Another way you can take your mind off your own heartache and sorrow is by reaching out to help others. If you do, you will find that there are a lot of people who have trials that are worse than your broken heart. When you forget yourself in service to others, you will feel better about yourself. You will invite the Spirit into your heart when you serve selflessly. You will feel good about how you have spent your time, and your happiness will be reflected in the way you interact with others.
Do you know the hymn, “A Poor Wayfaring Man of Grief ”? The lyrics describe a man who serves others, both with small acts, like giving someone food, and with great acts, like giving up his life. Even though he sacrifices something to the one he is serving, in every instance he is blessed with more than he gives. He gives up his food, but his crust of bread tastes like manna to him. He gives up his bed and sleeps on the earth, but it seems like the Garden of Eden. I think the fifth verse of the hymn is especially appropriate.
Stript, wounded, beaten nigh to death,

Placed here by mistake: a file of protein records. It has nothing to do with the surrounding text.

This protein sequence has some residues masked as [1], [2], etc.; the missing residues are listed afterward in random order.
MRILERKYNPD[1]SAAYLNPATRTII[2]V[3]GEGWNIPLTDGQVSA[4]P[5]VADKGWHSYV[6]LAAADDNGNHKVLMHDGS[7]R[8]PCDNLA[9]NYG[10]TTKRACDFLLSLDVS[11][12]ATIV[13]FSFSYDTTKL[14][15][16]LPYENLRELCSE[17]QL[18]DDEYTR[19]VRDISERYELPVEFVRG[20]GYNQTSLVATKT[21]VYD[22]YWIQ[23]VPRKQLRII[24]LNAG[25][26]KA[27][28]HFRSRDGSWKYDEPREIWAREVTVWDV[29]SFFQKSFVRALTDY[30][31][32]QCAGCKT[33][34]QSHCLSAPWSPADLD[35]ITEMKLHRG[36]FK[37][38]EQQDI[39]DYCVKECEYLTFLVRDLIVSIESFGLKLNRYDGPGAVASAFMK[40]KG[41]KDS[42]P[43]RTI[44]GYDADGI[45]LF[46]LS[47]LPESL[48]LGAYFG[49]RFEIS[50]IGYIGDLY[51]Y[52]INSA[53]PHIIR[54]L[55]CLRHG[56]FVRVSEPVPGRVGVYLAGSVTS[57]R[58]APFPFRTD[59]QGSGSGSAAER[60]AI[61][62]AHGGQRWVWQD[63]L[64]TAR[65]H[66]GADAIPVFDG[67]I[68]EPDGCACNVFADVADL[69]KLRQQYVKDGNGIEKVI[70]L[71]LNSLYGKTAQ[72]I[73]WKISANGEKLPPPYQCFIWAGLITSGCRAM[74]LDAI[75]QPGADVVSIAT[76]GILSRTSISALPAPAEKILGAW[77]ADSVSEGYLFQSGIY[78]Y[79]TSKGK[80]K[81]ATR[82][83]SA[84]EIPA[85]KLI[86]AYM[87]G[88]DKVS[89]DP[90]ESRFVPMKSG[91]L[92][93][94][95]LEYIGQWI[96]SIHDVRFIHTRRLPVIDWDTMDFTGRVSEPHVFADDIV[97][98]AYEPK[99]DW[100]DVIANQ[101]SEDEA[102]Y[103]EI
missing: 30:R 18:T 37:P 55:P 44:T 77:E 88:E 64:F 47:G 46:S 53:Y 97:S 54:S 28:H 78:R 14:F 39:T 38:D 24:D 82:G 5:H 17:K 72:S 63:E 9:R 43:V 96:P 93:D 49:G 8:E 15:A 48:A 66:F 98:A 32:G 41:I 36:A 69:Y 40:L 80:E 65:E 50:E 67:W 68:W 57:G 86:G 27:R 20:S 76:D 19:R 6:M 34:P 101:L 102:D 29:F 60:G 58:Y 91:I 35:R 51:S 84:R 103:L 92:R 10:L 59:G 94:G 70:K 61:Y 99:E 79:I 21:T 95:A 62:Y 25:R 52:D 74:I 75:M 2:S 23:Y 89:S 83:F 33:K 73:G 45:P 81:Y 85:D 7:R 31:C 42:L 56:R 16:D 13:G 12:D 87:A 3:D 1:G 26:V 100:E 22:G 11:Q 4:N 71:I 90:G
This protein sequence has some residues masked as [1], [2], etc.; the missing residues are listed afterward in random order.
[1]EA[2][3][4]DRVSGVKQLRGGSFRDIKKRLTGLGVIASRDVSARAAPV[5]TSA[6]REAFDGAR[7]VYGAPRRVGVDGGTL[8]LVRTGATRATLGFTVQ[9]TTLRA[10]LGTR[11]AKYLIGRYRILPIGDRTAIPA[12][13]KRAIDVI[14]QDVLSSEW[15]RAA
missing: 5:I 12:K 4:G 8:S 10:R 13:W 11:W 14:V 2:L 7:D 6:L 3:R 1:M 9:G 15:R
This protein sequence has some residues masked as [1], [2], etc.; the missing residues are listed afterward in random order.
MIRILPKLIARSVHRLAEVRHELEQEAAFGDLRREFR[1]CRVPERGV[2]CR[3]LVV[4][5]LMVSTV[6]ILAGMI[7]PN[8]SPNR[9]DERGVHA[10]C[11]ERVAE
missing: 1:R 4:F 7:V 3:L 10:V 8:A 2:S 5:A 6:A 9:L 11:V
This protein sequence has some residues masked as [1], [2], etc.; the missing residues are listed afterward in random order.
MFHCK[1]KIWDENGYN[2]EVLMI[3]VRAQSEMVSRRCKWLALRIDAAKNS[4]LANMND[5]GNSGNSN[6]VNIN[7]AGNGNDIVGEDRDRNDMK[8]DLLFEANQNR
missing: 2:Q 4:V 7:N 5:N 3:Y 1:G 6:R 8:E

I found him by the highway side.
I roused his pulse, brought back his breath,
Revived his spirit, and supplied
Wine, oil, refreshment—he was healed.
I had myself a wound concealed,
But from that hour forgot the smart,
And peace bound up my broken heart.
President Gordon B. Hinckley, speaking to the youth, said, “There are opportunities all around to stretch our lives and our interests in behalf of others. My plea is—if we want joy in our hearts, if we want the Spirit of the Lord in our lives, let us forget ourselves and reach out. Let us put in the background our own personal, selfish interests and reach out in service to others.”
Your service to others can come in the form of an organized service project, but it doesn’t have to. And it doesn’t have to take a lot of time. If you approach the world each day with a spirit of service, you will find opportunities to serve. It might be opening a door for someone or raking your elderly neighbor’s lawn. You might feel prompted to call a young family in your ward and offer to babysit for free so the parents can go on a date.
It can be something big that you organize and devote a lot of time to, like making baby blankets for the hospital or putting together hygiene kits for the Church’s Humanitarian Center. A very uplifting act of service is going to the temple and doing baptisms for the dead.
The size of the service really doesn’t matter. What matters is that you look outside of yourself and beyond your own troubles. Little by little, your unselfish actions will help to mend your own broken heart.